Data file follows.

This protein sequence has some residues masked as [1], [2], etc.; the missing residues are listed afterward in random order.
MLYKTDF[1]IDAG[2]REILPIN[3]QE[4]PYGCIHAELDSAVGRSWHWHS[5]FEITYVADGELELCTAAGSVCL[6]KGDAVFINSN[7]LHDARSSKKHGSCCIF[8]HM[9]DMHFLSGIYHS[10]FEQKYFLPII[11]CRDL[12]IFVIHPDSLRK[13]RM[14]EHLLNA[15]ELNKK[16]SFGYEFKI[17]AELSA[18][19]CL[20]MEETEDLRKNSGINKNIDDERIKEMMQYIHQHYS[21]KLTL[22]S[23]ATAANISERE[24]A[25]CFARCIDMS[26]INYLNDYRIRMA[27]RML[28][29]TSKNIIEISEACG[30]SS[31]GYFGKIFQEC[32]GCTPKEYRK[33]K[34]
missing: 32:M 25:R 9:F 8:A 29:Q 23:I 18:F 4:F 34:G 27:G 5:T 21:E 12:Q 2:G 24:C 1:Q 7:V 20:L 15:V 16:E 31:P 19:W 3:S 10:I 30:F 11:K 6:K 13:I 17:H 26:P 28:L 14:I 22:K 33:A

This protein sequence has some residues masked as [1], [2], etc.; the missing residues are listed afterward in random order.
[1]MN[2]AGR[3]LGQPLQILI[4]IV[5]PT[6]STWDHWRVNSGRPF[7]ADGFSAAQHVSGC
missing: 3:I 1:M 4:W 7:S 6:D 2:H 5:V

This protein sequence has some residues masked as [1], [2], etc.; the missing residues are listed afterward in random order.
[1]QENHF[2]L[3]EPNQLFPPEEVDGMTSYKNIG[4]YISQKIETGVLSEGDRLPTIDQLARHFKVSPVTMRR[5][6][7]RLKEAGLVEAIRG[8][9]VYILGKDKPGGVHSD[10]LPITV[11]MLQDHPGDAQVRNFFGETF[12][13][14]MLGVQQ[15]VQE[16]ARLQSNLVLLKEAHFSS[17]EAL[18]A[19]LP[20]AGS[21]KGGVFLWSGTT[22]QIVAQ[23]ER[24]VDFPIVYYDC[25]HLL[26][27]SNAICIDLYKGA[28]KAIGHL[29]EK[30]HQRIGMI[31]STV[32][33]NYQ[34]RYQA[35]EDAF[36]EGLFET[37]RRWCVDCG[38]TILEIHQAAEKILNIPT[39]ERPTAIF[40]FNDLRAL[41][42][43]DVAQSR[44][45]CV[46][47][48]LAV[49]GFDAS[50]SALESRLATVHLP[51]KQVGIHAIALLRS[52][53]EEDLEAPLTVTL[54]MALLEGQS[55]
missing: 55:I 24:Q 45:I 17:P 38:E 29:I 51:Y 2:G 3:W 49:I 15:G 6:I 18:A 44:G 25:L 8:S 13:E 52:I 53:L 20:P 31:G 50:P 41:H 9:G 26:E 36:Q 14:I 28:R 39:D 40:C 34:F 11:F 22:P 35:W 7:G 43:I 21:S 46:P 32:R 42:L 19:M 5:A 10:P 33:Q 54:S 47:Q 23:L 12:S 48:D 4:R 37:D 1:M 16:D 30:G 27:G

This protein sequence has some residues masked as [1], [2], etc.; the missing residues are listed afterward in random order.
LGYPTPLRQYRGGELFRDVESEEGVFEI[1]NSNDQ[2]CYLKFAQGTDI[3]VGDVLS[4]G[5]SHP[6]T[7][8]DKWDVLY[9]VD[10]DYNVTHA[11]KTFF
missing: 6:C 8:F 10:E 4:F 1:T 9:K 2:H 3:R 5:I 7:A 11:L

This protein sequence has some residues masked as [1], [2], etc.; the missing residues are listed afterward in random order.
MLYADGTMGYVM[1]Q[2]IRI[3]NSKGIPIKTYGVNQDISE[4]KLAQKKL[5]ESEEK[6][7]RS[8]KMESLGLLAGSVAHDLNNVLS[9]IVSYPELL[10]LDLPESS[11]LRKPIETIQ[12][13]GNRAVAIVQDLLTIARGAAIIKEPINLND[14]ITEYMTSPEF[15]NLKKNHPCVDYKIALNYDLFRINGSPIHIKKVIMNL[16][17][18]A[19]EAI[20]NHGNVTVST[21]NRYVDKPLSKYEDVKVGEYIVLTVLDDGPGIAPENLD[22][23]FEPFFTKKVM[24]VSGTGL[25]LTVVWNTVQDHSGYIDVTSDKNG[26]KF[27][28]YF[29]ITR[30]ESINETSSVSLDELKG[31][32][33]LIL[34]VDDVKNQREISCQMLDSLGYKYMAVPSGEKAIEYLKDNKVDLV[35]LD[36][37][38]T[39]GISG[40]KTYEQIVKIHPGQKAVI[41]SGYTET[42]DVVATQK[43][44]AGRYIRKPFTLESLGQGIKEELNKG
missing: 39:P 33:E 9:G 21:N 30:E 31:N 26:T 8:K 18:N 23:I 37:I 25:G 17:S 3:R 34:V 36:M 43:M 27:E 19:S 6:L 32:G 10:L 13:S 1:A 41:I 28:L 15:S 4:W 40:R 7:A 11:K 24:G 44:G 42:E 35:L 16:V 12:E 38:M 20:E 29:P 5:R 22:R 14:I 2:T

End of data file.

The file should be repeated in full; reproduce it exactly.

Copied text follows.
This protein sequence has some residues masked as [1], [2], etc.; the missing residues are listed afterward in random order.
MLYKTDF[1]IDAG[2]REILPIN[3]QE[4]PYGCIHAELDSAVGRSWHWHS[5]FEITYVADGELELCTAAGSVCL[6]KGDAVFINSN[7]LHDARSSKKHGSCCIF[8]HM[9]DMHFLSGIYHS[10]FEQKYFLPII[11]CRDL[12]IFVIHPDSLRK[13]RM[14]EHLLNA[15]ELNKK[16]SFGYEFKI[17]AELSA[18][19]CL[20]MEETEDLRKNSGINKNIDDERIKEMMQYIHQHYS[21]KLTL[22]S[23]ATAANISERE[24]A[25]CFARCIDMS[26]INYLNDYRIRMA[27]RML[28][29]TSKNIIEISEACG[30]SS[31]GYFGKIFQEC[32]GCTPKEYRK[33]K[34]
missing: 32:M 25:R 9:F 8:A 29:Q 23:I 18:F 4:F 34:G 27:G 5:T 21:E 12:Q 2:G 24:C 1:Q 7:V 20:L 15:V 16:E 31:P 19:W 3:S 10:I 30:F 11:K 6:K 13:I 17:H 26:P 28:L 14:I 22:K 33:A

This protein sequence has some residues masked as [1], [2], etc.; the missing residues are listed afterward in random order.
[1]MN[2]AGR[3]LGQPLQILI[4]IV[5]PT[6]STWDHWRVNSGRPF[7]ADGFSAAQHVSGC
missing: 3:I 1:M 4:W 7:S 6:D 2:H 5:V

This protein sequence has some residues masked as [1], [2], etc.; the missing residues are listed afterward in random order.
[1]QENHF[2]L[3]EPNQLFPPEEVDGMTSYKNIG[4]YISQKIETGVLSEGDRLPTIDQLARHFKVSPVTMRR[5][6][7]RLKEAGLVEAIRG[8][9]VYILGKDKPGGVHSD[10]LPITV[11]MLQDHPGDAQVRNFFGETF[12][13][14]MLGVQQ[15]VQE[16]ARLQSNLVLLKEAHFSS[17]EAL[18]A[19]LP[20]AGS[21]KGGVFLWSGTT[22]QIVAQ[23]ER[24]VDFPIVYYDC[25]HLL[26][27]SNAICIDLYKGA[28]KAIGHL[29]EK[30]HQRIGMI[31]STV[32][33]NYQ[34]RYQA[35]EDAF[36]EGLFET[37]RRWCVDCG[38]TILEIHQAAEKILNIPT[39]ERPTAIF[40]FNDLRAL[41][42][43]DVAQSR[44][45]CV[46][47][48]LAV[49]GFDAS[50]SALESRLATVHLP[51]KQVGIHAIALLRS[52][53]EEDLEAPLTVTL[54]MALLEGQS[55]
missing: 55:I 24:Q 45:I 17:P 38:E 29:I 51:Y 2:G 3:W 49:I 15:G 6:I 18:A 44:G 25:L 8:S 13:E 52:I 53:L 20:P 31:G 50:P 41:H 9:G 26:E 36:Q 14:I 28:R 39:D 40:C 34:F 11:F 22:P 35:W 7:G 43:I 21:S 46:P 32:R 42:L 19:M 5:A 10:P 33:Q 54:S 47:Q 23:L 12:S 48:D 4:R 37:D 1:M 16:D 30:G 27:G

This protein sequence has some residues masked as [1], [2], etc.; the missing residues are listed afterward in random order.
LGYPTPLRQYRGGELFRDVESEEGVFEI[1]NSNDQ[2]CYLKFAQGTDI[3]VGDVLS[4]G[5]SHP[6]T[7][8]DKWDVLY[9]VD[10]DYNVTHA[11]KTFF
missing: 6:C 8:F 10:E 4:F 1:T 9:K 2:H 3:R 5:I 7:A 11:L

This protein sequence has some residues masked as [1], [2], etc.; the missing residues are listed afterward in random order.
MLYADGTMGYVM[1]Q[2]IRI[3]NSKGIPIKTYGVNQDISE[4]KLAQKKL[5]ESEEK[6][7]RS[8]KMESLGLLAGSVAHDLNNVLS[9]IVSYPELL[10]LDLPESS[11]LRKPIETIQ[12][13]GNRAVAIVQDLLTIARGAAIIKEPINLND[14]ITEYMTSPEF[15]NLKKNHPCVDYKIALNYDLFRINGSPIHIKKVIMNL[16][17][18]A[19]EAI[20]NHGNVTVST[21]NRYVDKPLSKYEDVKVGEYIVLTVLDDGPGIAPENLD[22][23]FEPFFTKKVM[24]VSGTGL[25]LTVVWNTVQDHSGYIDVTSDKNG[26]KF[27][28]YF[29]ITR[30]ESINETSSVSLDELKG[31][32][33]LIL[34]VDDVKNQREISCQMLDSLGYKYMAVPSGEKAIEYLKDNKVDLV[35]LD[36][37][38]T[39]GISG[40]KTYEQIVKIHPGQKAVI[41]SGYTET[42]DVVATQK[43][44]AGRYIRKPFTLESLGQGIKEELNKG
missing: 39:P 33:E 9:G 21:N 30:E 31:N 26:T 8:K 18:N 23:I 37:I 25:G 17:S 3:R 34:V 36:M 43:M 27:E 19:S 6:L 32:G 10:L 13:S 1:A 41:I 28:L 15:S 4:W 40:R 7:A 11:K 24:G 44:G 42:E 35:L 16:V 12:E 38:M 20:E 29:P 5:R 22:R 14:I 2:T